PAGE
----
# Quantum tunnelling decay time

1. Jun 29, 2011

### FunkyDwarf

Hi All,

I have a question regarding the WKB method for computing tunnelling through barriers.

I understand the method and the ability to arrive at a solution as given in the first part (summary) of the first page here:

http://www.physics.udel.edu/~msafrono/425/Lecture 18.pdf

Is it correct to say that the tunneling probability is given by
$$\left| \frac{\psi(b)}{\psi(a)}\right|^2$$ where a is the classical turning point and b is the end of the barrier?

If so, and one had some arbitrary potential barrier, does one not need to take into account the $$\frac{1}{\sqrt{p}}$$ factors evaluated at these end points (i.e. higher order terms in the WKB approx)? Does this give the accurate prefactor to the transmission probability T?

Cheers!

2. Jun 29, 2011

### SpectraCat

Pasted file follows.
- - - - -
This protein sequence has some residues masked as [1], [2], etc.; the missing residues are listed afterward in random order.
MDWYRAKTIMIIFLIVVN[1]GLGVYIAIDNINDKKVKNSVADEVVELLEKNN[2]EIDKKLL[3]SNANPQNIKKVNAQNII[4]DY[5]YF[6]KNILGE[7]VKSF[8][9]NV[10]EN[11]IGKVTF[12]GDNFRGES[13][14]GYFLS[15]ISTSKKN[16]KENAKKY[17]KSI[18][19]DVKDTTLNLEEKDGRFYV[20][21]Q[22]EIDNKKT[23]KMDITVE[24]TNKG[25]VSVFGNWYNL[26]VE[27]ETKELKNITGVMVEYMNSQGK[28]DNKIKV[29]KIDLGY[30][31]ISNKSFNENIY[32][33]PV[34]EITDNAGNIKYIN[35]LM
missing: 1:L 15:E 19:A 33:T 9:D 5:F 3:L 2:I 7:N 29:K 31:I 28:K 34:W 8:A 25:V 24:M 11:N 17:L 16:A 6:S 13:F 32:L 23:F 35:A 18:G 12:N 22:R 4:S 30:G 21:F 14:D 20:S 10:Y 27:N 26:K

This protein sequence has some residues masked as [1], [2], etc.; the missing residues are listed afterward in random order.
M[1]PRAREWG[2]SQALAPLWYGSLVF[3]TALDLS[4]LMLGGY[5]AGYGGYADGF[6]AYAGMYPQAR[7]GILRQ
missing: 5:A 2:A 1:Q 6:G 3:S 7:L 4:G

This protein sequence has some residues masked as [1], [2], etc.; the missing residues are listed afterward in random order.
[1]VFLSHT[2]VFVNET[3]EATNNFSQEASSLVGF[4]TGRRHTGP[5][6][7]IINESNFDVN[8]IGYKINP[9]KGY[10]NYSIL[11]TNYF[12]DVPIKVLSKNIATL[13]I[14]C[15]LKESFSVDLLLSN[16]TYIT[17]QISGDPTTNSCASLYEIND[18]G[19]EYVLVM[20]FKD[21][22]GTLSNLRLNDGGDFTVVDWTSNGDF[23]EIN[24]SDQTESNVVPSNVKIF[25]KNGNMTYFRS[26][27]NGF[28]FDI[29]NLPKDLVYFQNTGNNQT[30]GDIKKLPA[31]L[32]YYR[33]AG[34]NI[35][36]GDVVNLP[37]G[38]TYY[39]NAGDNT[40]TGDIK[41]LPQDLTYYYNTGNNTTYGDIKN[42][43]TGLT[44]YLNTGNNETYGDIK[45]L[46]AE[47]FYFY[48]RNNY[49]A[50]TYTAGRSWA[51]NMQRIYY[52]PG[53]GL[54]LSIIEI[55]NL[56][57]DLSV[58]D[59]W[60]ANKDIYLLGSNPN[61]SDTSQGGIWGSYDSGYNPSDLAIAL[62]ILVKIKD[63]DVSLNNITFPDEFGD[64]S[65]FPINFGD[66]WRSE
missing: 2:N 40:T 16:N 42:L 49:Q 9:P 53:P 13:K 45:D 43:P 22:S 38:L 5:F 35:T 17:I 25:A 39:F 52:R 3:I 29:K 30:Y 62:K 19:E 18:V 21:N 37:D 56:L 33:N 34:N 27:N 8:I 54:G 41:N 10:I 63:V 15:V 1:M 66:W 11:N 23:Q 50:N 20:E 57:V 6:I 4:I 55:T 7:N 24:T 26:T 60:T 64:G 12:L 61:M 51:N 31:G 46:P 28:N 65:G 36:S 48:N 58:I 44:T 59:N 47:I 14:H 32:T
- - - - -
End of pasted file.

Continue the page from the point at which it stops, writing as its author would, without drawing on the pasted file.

The tunneling probability is given by the square modulus of the ratio of the *coefficients* of the outgoing to incoming waves, not the ratio of the wavefunction evaluated at the classical turning points. Does that answer the rest of your question? Also, that equation for T is an approximation that is only valid when the tunneling probability is small. The full expression is:

$$T=\frac{e^{-2\gamma}}{|1+\frac{1}{4}e^{-2\gamma}|^2}$$

So it reduces to $T=e^{-2\gamma}$ when T << 1.

3. Jun 29, 2011

### FunkyDwarf

Well in my case I have a standing wave so I have waves with equal magnitudes in both directions, but anyway isn't it so that the sqrt momentum pre-factor would contribute to the amplitudes in both regions? Or is it instead folded into the phase by moving it to the exponent (in which case the phase is more complicated)? In the real standing wave case the reflected wave has the same amplitude as the incoming, and so one cannot deduce the transmission coefficient from that, so all you can do is consider relative amplitudes in Region I compared to Region III right? (region II being the barrier part I guess)